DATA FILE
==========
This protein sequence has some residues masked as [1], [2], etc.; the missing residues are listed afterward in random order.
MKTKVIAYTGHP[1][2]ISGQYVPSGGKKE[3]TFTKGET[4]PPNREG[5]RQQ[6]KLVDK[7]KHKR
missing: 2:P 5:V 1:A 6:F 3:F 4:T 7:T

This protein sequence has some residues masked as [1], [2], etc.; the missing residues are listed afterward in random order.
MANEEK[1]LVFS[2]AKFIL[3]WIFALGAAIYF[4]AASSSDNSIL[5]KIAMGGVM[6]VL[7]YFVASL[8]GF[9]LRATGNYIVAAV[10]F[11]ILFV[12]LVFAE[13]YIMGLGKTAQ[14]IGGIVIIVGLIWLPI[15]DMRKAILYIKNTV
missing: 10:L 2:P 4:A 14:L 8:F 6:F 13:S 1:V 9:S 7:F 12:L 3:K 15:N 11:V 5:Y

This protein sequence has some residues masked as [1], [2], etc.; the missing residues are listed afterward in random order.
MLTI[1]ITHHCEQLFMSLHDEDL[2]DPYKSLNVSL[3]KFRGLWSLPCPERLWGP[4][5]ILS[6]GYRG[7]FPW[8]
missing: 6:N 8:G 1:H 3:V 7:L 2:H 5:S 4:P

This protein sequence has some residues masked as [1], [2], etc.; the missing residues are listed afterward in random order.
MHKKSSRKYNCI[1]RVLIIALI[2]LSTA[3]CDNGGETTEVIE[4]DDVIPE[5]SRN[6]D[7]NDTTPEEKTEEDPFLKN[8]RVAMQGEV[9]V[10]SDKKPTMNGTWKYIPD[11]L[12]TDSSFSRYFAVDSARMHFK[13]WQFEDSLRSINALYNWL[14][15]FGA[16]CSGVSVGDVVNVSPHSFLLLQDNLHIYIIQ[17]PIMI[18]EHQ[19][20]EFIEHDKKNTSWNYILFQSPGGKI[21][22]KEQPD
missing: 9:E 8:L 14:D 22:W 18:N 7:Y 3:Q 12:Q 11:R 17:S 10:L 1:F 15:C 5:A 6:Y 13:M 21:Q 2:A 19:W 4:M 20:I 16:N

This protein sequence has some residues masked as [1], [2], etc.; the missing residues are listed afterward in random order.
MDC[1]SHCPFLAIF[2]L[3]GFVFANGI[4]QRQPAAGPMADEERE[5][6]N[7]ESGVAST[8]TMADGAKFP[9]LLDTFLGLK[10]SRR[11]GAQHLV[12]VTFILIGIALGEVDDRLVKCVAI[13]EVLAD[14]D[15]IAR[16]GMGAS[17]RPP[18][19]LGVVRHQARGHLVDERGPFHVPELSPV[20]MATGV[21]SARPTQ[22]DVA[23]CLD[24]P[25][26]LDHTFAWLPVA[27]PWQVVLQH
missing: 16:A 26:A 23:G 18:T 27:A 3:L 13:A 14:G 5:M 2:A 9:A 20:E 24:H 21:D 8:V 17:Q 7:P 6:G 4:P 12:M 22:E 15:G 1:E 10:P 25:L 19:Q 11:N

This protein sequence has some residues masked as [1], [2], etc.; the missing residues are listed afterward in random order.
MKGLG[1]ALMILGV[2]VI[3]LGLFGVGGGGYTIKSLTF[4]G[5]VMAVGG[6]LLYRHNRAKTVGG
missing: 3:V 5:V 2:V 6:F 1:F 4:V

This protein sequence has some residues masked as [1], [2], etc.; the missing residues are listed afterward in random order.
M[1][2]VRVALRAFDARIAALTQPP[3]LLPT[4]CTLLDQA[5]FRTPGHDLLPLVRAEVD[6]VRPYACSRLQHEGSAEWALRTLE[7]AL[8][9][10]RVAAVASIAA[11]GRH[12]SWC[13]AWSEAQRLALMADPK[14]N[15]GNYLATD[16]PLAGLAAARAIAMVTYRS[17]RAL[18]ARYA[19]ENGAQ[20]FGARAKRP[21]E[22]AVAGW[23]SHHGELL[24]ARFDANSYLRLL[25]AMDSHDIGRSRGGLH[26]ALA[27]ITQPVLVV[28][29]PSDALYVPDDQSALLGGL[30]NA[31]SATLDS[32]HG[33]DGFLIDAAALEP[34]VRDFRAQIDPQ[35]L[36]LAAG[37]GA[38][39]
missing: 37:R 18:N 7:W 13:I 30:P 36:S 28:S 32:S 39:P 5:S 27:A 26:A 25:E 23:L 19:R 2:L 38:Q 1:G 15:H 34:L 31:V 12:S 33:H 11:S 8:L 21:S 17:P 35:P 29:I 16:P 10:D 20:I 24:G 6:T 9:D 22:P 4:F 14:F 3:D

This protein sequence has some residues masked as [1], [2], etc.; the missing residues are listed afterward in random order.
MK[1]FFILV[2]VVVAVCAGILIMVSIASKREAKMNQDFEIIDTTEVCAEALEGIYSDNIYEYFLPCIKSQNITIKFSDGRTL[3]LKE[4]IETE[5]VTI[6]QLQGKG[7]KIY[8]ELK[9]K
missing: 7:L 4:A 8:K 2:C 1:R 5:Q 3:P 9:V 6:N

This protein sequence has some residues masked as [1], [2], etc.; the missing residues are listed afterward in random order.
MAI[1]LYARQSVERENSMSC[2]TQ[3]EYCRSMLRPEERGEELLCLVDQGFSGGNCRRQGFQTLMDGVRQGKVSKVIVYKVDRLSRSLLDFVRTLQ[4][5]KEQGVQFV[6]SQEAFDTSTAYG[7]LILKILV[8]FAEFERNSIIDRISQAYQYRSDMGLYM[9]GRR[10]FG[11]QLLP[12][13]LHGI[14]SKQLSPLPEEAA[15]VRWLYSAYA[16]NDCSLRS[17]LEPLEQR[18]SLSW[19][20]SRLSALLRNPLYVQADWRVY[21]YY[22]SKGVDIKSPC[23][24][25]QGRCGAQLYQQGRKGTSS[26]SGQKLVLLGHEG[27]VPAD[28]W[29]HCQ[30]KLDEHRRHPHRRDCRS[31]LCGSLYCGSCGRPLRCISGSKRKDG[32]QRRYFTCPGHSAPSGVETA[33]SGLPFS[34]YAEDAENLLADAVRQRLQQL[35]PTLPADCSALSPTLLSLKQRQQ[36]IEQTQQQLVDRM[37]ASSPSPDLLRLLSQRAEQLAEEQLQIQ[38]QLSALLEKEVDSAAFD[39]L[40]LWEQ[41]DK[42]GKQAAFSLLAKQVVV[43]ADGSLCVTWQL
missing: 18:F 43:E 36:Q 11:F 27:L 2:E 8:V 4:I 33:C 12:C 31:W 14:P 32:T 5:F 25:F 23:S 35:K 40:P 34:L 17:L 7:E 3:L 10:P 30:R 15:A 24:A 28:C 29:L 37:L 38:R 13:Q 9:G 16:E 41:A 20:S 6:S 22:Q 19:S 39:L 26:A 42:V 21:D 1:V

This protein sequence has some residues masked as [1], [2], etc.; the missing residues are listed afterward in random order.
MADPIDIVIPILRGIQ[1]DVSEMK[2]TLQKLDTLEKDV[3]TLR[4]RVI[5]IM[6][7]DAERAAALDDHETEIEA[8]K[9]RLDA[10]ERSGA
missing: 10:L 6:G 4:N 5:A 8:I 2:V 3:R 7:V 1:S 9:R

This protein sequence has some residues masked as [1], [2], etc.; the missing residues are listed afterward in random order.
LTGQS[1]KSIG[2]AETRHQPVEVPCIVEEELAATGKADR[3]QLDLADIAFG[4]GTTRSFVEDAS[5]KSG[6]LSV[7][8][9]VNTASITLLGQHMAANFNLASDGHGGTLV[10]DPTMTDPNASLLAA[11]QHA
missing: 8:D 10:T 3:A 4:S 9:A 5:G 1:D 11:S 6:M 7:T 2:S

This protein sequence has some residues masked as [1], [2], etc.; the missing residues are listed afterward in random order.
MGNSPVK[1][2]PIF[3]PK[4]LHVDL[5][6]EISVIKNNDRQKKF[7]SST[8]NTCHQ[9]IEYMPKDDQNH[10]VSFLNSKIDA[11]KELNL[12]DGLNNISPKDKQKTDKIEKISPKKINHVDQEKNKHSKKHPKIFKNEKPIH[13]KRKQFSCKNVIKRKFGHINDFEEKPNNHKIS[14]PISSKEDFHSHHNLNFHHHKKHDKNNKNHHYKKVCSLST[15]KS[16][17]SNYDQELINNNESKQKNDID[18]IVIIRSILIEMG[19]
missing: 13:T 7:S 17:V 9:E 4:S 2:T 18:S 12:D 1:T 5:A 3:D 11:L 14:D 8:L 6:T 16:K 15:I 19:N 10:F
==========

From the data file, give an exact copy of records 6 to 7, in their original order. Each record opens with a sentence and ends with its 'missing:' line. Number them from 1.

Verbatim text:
This protein sequence has some residues masked as [1], [2], etc.; the missing residues are listed afterward in random order.
MKGLG[1]ALMILGV[2]VI[3]LGLFGVGGGGYTIKSLTF[4]G[5]VMAVGG[6]LLYRHNRAKTVGG
missing: 3:V 5:V 2:V 6:F 1:F 4:V

This protein sequence has some residues masked as [1], [2], etc.; the missing residues are listed afterward in random order.
M[1][2]VRVALRAFDARIAALTQPP[3]LLPT[4]CTLLDQA[5]FRTPGHDLLPLVRAEVD[6]VRPYACSRLQHEGSAEWALRTLE[7]AL[8][9][10]RVAAVASIAA[11]GRH[12]SWC[13]AWSEAQRLALMADPK[14]N[15]GNYLATD[16]PLAGLAAARAIAMVTYRS[17]RAL[18]ARYA[19]ENGAQ[20]FGARAKRP[21]E[22]AVAGW[23]SHHGELL[24]ARFDANSYLRLL[25]AMDSHDIGRSRGGLH[26]ALA[27]ITQPVLVV[28][29]PSDALYVPDDQSALLGGL[30]NA[31]SATLDS[32]HG[33]DGFLIDAAALEP[34]VRDFRAQIDPQ[35]L[36]LAAG[37]GA[38][39]
missing: 37:R 18:N 7:W 13:I 30:P 36:S 28:S 32:S 39:P 5:S 27:A 26:A 25:E 23:L 19:R 2:L 38:Q 1:G 15:H 34:L 31:V 12:S 33:H 11:S 8:L 21:S 17:P 35:P 29:I 16:P 10:D 20:I 24:G 6:T 9:D 22:P 4:F 14:F 3:D